Room for J, a new book on one family’s struggle with schizophrenia, started out as a way for Dan S. Hanson of Maple Grove to work through his thoughts and feelings on his son’s mental illness. Journaling, he says, was “my way to cope.”
But Dan’s journals grew into a way for his whole family to become involved, to share with each other, to have a voice and “help put a face on mental illness.”
J, or Joel, is 30 years old and has been ill since he was 20. During these 10 years, Dan said, “Joel has always believed he is God. There has been no break in that. The form of God he believes he is has evolved or changed, but there has been no break in it.”
Diagnosed with schizophrenia, Joel has been on many anti-psychotic medications and combinations of medications over the years, including clozaril, haldol, zyprexa, risperdal, lithium, and others. None have really worked, although they seem to calm the psychosis down.
Dan explained, “He still believes he’s God, talks telepathically to other people. He is still under commitment and does not have insight into his illness. His delusions have not gone away.”
Despite his illness, Dan said, “Joel is doing quite well right now. He’s working part-time, taking medications and will soon be moving to his own place.”
Because Joel’s illness impacts the whole family, Dan persuaded his wife, daughter, oldest son, and Joel, all to include journal entries in the book. The book, remarked Dan, is “one family’s journey through mental illness and how they are able to love and care for the person even though it is very difficult at times. The title has the double meaning of making room for Joel in our family, family acceptance, and for making room in our society for all the Js.”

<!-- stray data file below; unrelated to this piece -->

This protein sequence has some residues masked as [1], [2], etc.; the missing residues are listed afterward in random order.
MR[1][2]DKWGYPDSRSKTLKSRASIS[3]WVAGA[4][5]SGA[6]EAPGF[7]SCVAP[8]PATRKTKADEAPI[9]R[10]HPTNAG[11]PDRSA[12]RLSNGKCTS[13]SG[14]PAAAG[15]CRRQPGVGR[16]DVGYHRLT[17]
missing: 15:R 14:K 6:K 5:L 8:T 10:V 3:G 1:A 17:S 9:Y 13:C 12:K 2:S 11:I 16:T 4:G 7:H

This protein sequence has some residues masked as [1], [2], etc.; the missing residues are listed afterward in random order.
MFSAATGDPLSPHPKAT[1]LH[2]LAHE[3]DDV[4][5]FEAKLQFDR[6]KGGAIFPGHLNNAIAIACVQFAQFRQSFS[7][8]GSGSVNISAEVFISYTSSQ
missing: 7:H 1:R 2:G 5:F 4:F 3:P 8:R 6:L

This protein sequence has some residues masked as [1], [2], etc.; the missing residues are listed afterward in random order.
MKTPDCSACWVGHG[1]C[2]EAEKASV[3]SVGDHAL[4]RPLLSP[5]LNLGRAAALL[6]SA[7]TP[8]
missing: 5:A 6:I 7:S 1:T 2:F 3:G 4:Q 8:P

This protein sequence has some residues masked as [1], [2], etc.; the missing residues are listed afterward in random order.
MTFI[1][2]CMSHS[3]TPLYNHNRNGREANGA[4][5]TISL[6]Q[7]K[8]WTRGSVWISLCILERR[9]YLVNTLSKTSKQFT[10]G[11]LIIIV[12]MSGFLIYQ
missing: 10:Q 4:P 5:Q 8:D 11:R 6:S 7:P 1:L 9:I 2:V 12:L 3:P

Dan and his wife, Sue, have attended NAMI Family-to-Family education classes on mental illness where they learned a few things about coping and also that they are not alone. “It was helpful to us to know that others were facing similar things,” said Dan. He said they also learned, “how to set boundaries and deal with feelings of hopelessness.”
He advised other families with a loved one with mental illness to “find others who are going through similar things. Get in touch with NAMI to understand the illness and learn how to care for yourself and the person you love.”
Room for J has a lot of photos of the family and Joel, and Dan says they were put in the book for an important reason. “We wanted to be a voice for all families and put a face on mental illness,” he said. “And we wanted to show it affects all families.”
The book also offers guidance and hope to families facing a very difficult struggle. To order, call 1-800-901-3480 or go to www.BookHouseFulfillment.com.
This article is re-printed with permission from the NAMI-Minnesota ADVOCATE newsletter. For more information about NAMI’s programs, call 651-645-2948.